Those who can’t, PowerPoint.
That’s what they say at 100-person agency Work & Co., anyway. The agency recently banned PowerPoints (and Keynotes, and Prezis), or as every agency staffer inevitably calls them “decks.” Said founder Gene Liebel: “They’re the worst.”
For Work & Co., banning Powerpoint presentations was necessary because the person holding the remote or controlling the presentation dominated the room. “It’s like a lawyer at trial that wants to control everything,” said Liebel. Powerpoint just isn’t collaborative.
Clients and agencies have long complained of an addiction to the deck. It’s a leftover from a time where clients knew very little about mass-market advertising and execution — they just knew they wanted to sell product. So they’d show up, “Mad Men”-style, and be treated to a presentation of the ad campaign and strategy the agency would be executing for them.
Things have changed. Clients have gotten smarter and more aware of what the agency they pay is doing. And it’s not just Liebel who wants to do away with PowerPoint — in part for this very reason. A similar change is happening at The Martin Agency, where an office renovation forced the hand of the agency. More open collaborative spaces for people to meet meant there were fewer presentations going on and more team meetings. That goes for both internal meetings as well as client meetings. While the agency hasn’t expressly forbidden them, chief communications officer Dean Jarrett says they are definitely on the out.
The people making them aren’t exactly upset. One agency millennial who didn’t want to be named as she wasn’t authorized to speak to press said that in her first two years on the job as an account director, she must have made between 75 and 80 decks. “It makes you think differently and it feels like if an idea doesn’t fit in a neat little bullet point or a clean slide, it’s not good,” this millennial said. “I’d love to see us do away with it. I had enough decks in college.”
But it’s also personal: Amit Gurnani, a strategist at Publicis Seattle said that as someone who has plenty of decks in his agency career, people who make decks can’t see how useless they can be. “Every deck is someone’s baby and they’re the only ones in the room who don’t know it’s ugly,” he said.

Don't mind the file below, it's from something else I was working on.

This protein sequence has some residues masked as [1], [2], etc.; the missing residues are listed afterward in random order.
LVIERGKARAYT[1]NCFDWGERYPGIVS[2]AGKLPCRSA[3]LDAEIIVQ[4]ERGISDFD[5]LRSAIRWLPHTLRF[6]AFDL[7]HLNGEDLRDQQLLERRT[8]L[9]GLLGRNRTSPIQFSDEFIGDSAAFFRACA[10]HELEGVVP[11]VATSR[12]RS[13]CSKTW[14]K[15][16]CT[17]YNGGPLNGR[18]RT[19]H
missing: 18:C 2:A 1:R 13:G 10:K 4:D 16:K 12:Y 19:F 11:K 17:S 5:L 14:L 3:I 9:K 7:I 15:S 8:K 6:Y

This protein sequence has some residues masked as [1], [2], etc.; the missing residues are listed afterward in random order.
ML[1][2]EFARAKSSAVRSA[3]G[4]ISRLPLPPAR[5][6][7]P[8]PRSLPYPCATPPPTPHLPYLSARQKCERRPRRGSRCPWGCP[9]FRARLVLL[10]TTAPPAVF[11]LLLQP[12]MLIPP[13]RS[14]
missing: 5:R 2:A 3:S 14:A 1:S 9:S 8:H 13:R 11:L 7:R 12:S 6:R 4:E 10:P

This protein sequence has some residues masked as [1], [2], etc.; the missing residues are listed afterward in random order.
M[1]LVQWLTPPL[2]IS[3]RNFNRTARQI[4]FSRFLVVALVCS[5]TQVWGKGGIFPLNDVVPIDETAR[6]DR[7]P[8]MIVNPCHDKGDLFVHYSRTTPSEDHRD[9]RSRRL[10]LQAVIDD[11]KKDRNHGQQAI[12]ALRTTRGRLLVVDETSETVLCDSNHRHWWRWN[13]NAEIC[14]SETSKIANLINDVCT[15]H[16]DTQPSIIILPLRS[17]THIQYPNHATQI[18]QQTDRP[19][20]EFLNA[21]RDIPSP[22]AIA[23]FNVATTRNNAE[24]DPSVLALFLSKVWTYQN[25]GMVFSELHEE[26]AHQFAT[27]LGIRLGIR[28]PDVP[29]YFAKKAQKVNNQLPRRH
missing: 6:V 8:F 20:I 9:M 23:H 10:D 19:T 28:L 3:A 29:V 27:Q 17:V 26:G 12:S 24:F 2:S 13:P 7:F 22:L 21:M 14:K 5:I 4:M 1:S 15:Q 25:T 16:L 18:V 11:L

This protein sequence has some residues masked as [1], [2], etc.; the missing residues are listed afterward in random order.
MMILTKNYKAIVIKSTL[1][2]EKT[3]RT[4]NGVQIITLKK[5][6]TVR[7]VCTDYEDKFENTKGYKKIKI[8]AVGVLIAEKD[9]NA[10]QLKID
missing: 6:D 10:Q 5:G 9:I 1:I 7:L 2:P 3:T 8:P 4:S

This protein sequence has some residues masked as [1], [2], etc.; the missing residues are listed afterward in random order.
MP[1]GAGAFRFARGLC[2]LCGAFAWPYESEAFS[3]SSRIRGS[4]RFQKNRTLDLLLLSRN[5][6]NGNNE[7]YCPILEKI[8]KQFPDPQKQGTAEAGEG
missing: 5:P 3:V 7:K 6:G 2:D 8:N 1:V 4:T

Sherine Kazim, executive creative director at Huge, isn’t doing away with presentations, but there are definitely fewer at her agency. As prototyping software has gotten better, Huge teams tend to present prototypes first as a “proof of concept,” eliminating or at least drastically reducing the need for a presentation deck.
At MRY and San Francisco-based Venables Bell & Partners, there has been a broader attack on meeting culture in general, which has translated to fewer decks, according to Venables president Paul Birks-Hay.
And at KBS, co-president Matt Powell said Keynotes are still used, but there is a concerted effort to only use them when absolutely necessary. “We expect teams to use presentations as a visual aid to a narrative or conversation between them and their audience, not as prose-focused documents to be read,” he said. And when decks are needed, the agency will use handouts, prototypes or posters to encourage discussion so the presentation and the presentation deck are not seen as one and the same.
To be sure, agencies are a bit late to the game. Almost three years ago, physicists working on the Large Hadron Collider in the U.S. banned the use of the presentation software. Jeff Bezos famously banned it at Amazon two years ago; and Jeff Weiner, CEO of LinkedIn, eliminated presentations at the company in 2013 and asked people to send meeting materials 24 hours in advance instead.
At Work & Co., Liebel said clients are thankful for the change since it enabled them to work with the agency on an ongoing basis without presentations stemming the flow of content, marketing or even ideas. The agency is leaning more heavily on showing proof of concept, whether through prototypes or simply more discussions.
Kazim of Huge said that from the client side, she’s never seen anyone complain about having a prototype of a project put in front of them instead of a deck. “When you have a team starting and thinking about design together, everyone is talking about it and problems are found early on,” she said. “That’s better than someone standing up at the end and saying, ‘Hey look, isn’t this great, I made this thing’.”
Another solution if your agency execs won’t ban presentations: Tell your co-workers when they suck. Gurnani of Publicis said his advice is to “call out each other’s horrendous audiovisual offspring,” so it helps people see other ways of communicating. “Screw tactfulness.”
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